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Save the golden Alpine salamander!

Save the golden Alpine salamander!
  
  

 


Perché è importante

Described in 1982 as new taxon, the golden Alpine salamander (Salamandra atra aurorae) was one of the most unexpected and spectacular herpetological discoveries for the European continent of the last century (Figure 1). These unique salamanders are endemic to a very small mountainous area located in the southern Alps of Northern Italy, and are only known from a few localities in the Altopiano dei Sette Comuni (province of Vicenza, Veneto region) and the Altopiano di Vezzena (province of Trento). Populations of the golden Alpine salamander are geographically isolated from the remaining populations of conspecific Alpine salamanders (S. atra atra) and underwent a unique evolutionary history. Golden Alpine salamanders display remarkable differences concerning colour pattern and genetic composition with regard to other populations of Salamandra atra. In particular, while known populations of S. atra atra are uniformly black, the golden Alpine salamander always displays yellow patches on their dorsal side. Until today, S. atra aurorae has been only reported from a rather limited number of localities and currently it is not clear whether these sites are connected via dispersal/gene flow with each other. In contrast to populations of Salamandra atra atra, the golden Alpine salamander is considered to be critically endangered by the IUCN red list under criterion B1ab (iii) (http://www.iucnredlist.org/details/19843/0) and is included as “priority taxon” in the European Union Habitat directive due to its very limited geographic distribution and the potential threat of exploitation of its natural habitat through wood harvesting.

The Natura 2000 site "Altopiano dei Sette Comuni" is of major importance for the protection and conservation of existing populations of S. a. aurorae as it includes the area of the type locality of this taxon, the “Bosco del Dosso” forest. Until today, the population at the Bosco del Dosso is supposed to represent the largest known census size population of S. a. aurorae. Despite the enormous importance of this population, in May 2012 destructive forestry works as well as forestry clearings have been noticed at the Bosco del Dosso (Figure 2). Additionally, marked trees for later clearences were also observed (Figure 3). In detail, new forestry paths and roads were built by using heavy machines and a large number of trees, particularly Silver Firs ( Abies alba), have been marked to be cut in the near future. In the recent past, the use of heavy machines for wood harvesting, both in this and other similar areas, have had disastrous consequences including direct killing of salamanders, intense soil compacting, destruction of the forest understory and of small forest elements (e.g. logs) that are frequently used by salamanders as shelters during their activity period. Intended logging will have dramatic negative consequences for the habitat of the salamanders as the microclimate will change, soil temperature will increase and humidity of the soil will decrease. All in all, these effects will make the current environment of these salamanders unsuitable and it is very likely that this population will go extinct as a consequence of already performed and planned logging measures. Similar activities and heavy forestry exploitation are also currently ongoing at a second locality where the golden salamander occurs, the “Altopiano di Vezzena” highland.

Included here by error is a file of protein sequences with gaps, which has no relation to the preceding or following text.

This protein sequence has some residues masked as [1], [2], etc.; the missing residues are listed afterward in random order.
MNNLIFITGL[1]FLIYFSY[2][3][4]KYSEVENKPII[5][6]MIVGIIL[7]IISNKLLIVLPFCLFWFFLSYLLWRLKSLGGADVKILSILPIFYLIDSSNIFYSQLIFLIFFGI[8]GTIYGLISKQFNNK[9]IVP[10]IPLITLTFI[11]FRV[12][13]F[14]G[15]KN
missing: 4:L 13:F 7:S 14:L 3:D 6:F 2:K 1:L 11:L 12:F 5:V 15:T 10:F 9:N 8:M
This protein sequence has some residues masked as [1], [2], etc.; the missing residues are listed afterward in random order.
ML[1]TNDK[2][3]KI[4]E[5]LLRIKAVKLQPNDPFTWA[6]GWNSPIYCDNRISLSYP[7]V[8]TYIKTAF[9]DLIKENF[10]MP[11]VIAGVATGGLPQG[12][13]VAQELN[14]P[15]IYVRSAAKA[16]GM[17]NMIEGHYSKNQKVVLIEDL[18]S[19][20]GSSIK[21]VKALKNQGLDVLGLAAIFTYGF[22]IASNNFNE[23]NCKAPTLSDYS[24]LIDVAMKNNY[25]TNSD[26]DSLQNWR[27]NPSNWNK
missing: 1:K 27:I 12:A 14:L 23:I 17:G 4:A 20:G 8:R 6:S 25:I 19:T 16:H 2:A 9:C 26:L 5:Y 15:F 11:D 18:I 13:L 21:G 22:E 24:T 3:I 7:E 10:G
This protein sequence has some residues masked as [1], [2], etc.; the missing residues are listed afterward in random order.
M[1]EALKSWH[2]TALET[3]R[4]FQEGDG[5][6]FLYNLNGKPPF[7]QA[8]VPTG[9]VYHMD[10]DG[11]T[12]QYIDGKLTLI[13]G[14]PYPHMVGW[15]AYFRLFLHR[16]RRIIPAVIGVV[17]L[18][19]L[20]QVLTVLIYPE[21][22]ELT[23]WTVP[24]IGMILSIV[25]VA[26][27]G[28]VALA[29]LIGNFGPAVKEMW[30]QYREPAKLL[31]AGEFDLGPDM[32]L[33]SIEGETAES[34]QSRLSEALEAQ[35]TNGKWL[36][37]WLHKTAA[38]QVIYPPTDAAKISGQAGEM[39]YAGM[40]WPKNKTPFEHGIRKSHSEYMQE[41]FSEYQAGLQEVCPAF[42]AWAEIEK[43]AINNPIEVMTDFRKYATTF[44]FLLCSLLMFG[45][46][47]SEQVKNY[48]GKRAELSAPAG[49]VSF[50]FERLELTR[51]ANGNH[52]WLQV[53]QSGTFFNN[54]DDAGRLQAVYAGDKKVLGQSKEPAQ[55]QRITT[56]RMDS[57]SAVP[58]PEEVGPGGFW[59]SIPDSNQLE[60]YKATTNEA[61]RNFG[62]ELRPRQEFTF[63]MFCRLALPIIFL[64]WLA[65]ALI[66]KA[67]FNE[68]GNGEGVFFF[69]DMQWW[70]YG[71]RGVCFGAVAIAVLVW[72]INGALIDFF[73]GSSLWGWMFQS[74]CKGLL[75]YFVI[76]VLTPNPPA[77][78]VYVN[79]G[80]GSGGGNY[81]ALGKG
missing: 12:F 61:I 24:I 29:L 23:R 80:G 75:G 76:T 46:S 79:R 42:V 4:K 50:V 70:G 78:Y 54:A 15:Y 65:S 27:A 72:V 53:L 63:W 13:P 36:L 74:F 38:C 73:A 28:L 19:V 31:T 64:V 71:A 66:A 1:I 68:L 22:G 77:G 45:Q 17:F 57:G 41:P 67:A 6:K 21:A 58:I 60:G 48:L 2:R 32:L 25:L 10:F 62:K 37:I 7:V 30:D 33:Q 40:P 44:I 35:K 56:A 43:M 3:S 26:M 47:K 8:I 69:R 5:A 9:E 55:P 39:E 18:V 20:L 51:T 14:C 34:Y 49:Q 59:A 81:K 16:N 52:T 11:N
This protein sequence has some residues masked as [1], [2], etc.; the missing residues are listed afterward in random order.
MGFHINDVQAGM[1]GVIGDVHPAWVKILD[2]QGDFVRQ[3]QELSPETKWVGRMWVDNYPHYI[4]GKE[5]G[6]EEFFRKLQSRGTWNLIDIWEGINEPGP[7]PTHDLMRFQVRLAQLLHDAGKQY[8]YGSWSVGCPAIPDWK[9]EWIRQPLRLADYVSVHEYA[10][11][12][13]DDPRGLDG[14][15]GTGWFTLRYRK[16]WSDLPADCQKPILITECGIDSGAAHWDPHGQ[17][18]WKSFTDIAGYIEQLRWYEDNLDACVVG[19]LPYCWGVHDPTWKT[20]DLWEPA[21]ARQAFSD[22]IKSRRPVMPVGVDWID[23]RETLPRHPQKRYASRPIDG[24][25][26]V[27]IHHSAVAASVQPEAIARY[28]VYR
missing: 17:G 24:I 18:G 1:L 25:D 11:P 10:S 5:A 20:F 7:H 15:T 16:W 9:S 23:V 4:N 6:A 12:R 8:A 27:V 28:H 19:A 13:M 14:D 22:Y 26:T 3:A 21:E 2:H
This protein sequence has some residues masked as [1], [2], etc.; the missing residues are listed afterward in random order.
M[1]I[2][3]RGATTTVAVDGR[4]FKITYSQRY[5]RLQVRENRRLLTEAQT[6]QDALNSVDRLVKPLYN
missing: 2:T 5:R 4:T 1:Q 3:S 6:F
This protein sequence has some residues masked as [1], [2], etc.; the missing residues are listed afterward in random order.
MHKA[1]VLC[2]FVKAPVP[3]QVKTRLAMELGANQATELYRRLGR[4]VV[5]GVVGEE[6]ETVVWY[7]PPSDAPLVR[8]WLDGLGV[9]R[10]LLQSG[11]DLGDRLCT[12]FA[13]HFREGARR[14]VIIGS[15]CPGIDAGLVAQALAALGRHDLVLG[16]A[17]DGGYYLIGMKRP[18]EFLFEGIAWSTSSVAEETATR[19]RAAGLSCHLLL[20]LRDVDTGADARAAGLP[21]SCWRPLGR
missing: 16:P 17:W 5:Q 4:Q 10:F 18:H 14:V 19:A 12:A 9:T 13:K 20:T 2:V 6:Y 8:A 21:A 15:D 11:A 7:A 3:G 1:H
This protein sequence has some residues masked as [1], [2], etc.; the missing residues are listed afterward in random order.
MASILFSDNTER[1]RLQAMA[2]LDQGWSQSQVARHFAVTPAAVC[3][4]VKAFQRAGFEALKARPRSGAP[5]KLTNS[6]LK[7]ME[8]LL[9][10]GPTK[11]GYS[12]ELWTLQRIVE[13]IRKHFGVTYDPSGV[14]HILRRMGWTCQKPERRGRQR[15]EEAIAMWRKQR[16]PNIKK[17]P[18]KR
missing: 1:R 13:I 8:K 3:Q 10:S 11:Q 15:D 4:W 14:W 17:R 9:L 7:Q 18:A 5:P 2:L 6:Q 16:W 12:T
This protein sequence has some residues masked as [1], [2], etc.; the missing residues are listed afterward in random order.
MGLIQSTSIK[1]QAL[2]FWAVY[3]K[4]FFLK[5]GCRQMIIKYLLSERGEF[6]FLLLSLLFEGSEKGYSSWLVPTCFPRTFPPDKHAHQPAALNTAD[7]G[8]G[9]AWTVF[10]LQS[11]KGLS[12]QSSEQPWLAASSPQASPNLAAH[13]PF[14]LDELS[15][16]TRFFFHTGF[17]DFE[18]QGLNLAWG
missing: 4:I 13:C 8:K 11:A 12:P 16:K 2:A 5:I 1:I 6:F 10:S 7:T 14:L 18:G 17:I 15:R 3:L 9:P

The spontaneous protest of herpetologists and some politicians have temporarily stopped the forestry activities in the Bosco del Dosso. However, the threat for salamanders at the Bosco del Dosso is far from being banned and a new plan for the exploitation of the forest is going to be approved by local authorities in the course of the next months. In our view, minimizing the impacts of wood harvesting in the area of the Bosco del Dosso and other sites where the golden Alpine Salamander is found is a must for the future survival and conservation of this endemic salamander species. For this reason, the Societas Europaea Herpetologica (SHE), the Societas Herpetologica Italica (SHI), the International Society for the Study and Conservation of the Amphibians (ISSCA) and the IUCN Amphibian Specialist Group (IUCN ASG) have placed an open petition for the conservation of the golden Alpine salamander and its habitat in the face of this dramatic threat. We demand:

- Any plans for forestry management and exploitation should be developed urgently for all areas inhabited by S. atra aurorae (between Altopiano di Vezzena in Trento Province and the part of Altopiano dei Sette Comuni under Asiago and Gallio municipalities) in close cooperation with expert herpetologists, that should be recruited from the above mentioned societies, to avoid any negative impact on these salamander populations

- Logging and related activities impacting on salamanders and their habitat should be banned temporarily in areas inhabited by the golden Alpine salamanders until new and adequate plans for forestry management and exploitation will be endorsed


Pubblicata Settembre 26, 2012
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